The recent wave of allegations concerning abuse, bullying and harassment across the industry has also added to Mountaintop's considerations when establishing its team. All companies should now be revisiting how they protect staff, but that's both easier and harder to do when your studio is remote. On the one hand, developers won't be physically surrounded by a toxic work environment, but on the other, it's hard for management to see how team members are interacting in private chats.
"We have zero tolerance for bullying or harassment, internally or externally," Mitchell stresses. "Another thing that's important, and this is something I really believe, is that culture starts at the top. Matt and I feel responsible for making sure we're driving the right culture that has zero tolerance for harassment, racism and so on. That starts with us, and we come in every day and focus on how we can make sure that's happening.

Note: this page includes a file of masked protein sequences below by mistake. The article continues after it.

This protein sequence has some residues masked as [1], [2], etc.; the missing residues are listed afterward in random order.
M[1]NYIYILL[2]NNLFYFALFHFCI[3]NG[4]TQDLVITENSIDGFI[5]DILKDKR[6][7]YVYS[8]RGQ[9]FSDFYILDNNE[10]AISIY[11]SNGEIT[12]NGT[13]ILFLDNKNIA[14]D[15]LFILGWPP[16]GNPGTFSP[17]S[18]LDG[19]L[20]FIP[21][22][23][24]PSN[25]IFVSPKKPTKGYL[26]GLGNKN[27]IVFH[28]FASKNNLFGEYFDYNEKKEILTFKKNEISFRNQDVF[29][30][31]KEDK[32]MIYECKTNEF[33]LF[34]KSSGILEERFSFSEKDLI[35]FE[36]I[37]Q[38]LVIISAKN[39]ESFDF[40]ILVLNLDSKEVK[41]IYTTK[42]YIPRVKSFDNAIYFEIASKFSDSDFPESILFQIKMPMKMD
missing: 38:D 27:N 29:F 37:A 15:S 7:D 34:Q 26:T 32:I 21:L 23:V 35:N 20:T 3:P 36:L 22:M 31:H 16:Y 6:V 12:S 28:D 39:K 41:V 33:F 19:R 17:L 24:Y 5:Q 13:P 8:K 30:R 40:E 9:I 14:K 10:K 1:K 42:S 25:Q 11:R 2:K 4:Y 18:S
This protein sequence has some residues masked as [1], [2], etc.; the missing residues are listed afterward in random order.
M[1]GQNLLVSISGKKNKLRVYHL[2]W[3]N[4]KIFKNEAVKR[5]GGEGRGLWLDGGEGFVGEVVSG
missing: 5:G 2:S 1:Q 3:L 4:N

"Matt and I want to set this up right from the very beginning so we don't find ourselves in a situation where our employees are responsible for anything like that down the road."
Both Hansen and Mitchell had been working on the company's harassment policy just two weeks ago. It was almost ready to be shown to the team when the first allegations emerged, but the two used that as an opportunity to discuss what was happening and emphasise the company's stance on such behaviour.